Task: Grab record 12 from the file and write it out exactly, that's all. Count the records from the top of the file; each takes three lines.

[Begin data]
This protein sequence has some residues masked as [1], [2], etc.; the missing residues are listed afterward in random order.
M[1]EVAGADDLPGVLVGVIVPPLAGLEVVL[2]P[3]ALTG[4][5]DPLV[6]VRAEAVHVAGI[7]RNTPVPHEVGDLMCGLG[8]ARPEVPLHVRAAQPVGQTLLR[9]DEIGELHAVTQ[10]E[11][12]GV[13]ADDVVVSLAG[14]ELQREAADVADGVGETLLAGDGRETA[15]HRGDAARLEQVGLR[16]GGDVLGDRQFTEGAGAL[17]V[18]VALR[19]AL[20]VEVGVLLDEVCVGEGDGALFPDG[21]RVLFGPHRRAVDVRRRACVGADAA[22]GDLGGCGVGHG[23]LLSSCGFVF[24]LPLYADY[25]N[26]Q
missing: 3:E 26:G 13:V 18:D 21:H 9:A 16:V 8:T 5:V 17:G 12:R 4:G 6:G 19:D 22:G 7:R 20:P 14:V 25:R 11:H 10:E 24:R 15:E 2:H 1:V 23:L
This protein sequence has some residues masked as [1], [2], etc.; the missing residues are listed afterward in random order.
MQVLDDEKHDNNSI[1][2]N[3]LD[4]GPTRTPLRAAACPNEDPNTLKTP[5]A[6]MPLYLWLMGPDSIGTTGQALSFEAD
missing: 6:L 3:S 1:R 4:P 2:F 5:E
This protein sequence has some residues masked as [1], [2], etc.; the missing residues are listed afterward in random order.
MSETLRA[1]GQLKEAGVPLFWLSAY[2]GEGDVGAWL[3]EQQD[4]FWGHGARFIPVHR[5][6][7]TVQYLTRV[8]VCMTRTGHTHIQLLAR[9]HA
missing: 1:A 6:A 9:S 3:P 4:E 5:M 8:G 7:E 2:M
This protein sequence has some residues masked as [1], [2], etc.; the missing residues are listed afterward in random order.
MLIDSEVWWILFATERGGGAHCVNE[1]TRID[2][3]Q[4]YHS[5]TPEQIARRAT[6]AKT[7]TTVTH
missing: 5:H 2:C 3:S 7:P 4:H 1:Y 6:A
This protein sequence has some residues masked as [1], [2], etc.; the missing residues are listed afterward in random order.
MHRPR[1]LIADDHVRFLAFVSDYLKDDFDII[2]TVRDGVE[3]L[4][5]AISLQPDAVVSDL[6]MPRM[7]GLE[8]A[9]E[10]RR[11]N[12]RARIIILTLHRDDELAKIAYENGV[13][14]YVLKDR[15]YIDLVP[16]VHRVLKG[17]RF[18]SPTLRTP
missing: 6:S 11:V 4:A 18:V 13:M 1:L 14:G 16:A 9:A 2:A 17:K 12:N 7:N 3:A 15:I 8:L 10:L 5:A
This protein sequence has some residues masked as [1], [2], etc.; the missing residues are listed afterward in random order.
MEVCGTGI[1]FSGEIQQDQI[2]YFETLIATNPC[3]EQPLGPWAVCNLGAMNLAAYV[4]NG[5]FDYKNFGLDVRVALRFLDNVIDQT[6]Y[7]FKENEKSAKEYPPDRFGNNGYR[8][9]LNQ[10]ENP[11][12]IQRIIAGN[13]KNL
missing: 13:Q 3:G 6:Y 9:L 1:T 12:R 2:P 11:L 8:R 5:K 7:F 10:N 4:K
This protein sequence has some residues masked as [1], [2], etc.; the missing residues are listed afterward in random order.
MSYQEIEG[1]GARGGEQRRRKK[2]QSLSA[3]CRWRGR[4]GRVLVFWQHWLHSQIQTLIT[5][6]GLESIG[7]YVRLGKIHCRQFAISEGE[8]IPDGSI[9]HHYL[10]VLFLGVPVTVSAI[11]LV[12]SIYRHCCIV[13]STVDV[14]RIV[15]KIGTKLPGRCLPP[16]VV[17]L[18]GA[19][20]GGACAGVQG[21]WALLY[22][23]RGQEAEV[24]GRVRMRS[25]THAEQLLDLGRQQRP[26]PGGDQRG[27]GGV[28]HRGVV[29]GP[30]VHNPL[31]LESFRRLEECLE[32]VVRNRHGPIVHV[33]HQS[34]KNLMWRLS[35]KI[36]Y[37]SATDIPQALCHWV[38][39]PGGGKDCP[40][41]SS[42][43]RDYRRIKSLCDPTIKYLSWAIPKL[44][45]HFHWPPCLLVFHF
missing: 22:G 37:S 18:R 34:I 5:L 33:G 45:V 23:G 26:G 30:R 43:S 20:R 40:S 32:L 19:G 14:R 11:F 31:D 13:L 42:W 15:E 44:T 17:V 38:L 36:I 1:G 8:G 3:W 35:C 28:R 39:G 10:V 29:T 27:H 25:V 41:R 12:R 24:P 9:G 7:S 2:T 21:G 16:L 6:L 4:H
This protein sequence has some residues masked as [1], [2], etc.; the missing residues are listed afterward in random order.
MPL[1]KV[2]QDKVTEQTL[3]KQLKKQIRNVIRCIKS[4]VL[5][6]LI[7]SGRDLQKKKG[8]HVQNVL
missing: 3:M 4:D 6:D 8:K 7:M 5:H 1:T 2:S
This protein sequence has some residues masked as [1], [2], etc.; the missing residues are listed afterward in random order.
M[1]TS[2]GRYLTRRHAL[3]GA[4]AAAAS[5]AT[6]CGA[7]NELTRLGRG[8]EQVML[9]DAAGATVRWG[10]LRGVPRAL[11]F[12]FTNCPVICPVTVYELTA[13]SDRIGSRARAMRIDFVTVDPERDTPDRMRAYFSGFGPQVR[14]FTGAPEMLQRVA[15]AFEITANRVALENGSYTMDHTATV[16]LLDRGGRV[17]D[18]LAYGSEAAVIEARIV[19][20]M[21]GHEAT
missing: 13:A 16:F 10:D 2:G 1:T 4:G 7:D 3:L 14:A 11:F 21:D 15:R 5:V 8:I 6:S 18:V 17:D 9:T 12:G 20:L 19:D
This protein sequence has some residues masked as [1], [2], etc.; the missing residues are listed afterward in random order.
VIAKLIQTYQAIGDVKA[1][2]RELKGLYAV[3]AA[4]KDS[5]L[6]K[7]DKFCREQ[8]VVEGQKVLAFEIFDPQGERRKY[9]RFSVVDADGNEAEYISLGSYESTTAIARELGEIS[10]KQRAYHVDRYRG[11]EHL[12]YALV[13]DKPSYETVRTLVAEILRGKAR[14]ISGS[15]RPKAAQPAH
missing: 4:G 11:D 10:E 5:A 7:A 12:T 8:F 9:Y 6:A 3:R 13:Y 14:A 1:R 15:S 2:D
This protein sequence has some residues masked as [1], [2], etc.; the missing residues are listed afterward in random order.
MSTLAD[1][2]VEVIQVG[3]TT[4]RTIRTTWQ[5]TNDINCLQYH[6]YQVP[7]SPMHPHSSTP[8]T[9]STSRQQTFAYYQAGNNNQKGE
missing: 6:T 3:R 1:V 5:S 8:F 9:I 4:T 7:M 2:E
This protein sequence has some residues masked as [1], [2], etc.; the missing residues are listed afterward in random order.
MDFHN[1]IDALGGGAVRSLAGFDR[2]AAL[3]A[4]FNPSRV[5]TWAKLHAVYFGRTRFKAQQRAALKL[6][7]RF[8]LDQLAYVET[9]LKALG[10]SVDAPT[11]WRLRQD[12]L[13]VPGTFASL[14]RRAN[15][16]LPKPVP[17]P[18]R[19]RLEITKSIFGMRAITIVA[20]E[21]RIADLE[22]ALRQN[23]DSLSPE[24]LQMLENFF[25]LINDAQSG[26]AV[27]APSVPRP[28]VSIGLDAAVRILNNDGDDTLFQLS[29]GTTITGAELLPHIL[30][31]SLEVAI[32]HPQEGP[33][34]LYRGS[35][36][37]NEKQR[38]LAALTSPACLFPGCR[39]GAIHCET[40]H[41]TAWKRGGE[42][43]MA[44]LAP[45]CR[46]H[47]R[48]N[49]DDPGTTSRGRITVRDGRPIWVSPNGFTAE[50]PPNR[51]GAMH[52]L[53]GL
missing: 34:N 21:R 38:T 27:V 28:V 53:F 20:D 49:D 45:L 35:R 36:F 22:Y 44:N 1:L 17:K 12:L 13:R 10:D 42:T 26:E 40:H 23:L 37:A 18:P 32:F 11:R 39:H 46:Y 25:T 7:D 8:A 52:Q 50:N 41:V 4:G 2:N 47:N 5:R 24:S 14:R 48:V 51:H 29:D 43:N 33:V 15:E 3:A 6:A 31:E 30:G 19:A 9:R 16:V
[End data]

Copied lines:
This protein sequence has some residues masked as [1], [2], etc.; the missing residues are listed afterward in random order.
MDFHN[1]IDALGGGAVRSLAGFDR[2]AAL[3]A[4]FNPSRV[5]TWAKLHAVYFGRTRFKAQQRAALKL[6][7]RF[8]LDQLAYVET[9]LKALG[10]SVDAPT[11]WRLRQD[12]L[13]VPGTFASL[14]RRAN[15][16]LPKPVP[17]P[18]R[19]RLEITKSIFGMRAITIVA[20]E[21]RIADLE[22]ALRQN[23]DSLSPE[24]LQMLENFF[25]LINDAQSG[26]AV[27]APSVPRP[28]VSIGLDAAVRILNNDGDDTLFQLS[29]GTTITGAELLPHIL[30][31]SLEVAI[32]HPQEGP[33][34]LYRGS[35][36][37]NEKQR[38]LAALTSPACLFPGCR[39]GAIHCET[40]H[41]TAWKRGGE[42][43]MA[44]LAP[45]CR[46]H[47]R[48]N[49]DDPGTTSRGRITVRDGRPIWVSPNGFTAE[50]PPNR[51]GAMH[52]L[53]GL
missing: 34:N 21:R 38:T 27:V 28:V 53:F 20:D 49:D 45:L 35:R 36:F 22:Y 44:N 1:L 17:K 12:L 13:R 10:D 42:T 26:E 40:H 23:L 37:A 18:P 32:F 11:R 39:H 46:Y 25:T 7:D 8:A 52:Q 50:N 41:V 4:G 2:N 47:N 5:R 24:S 14:R 48:V 51:H 29:D 43:N 33:V 15:E 3:A 6:A 31:E 30:G 19:A 9:R 16:V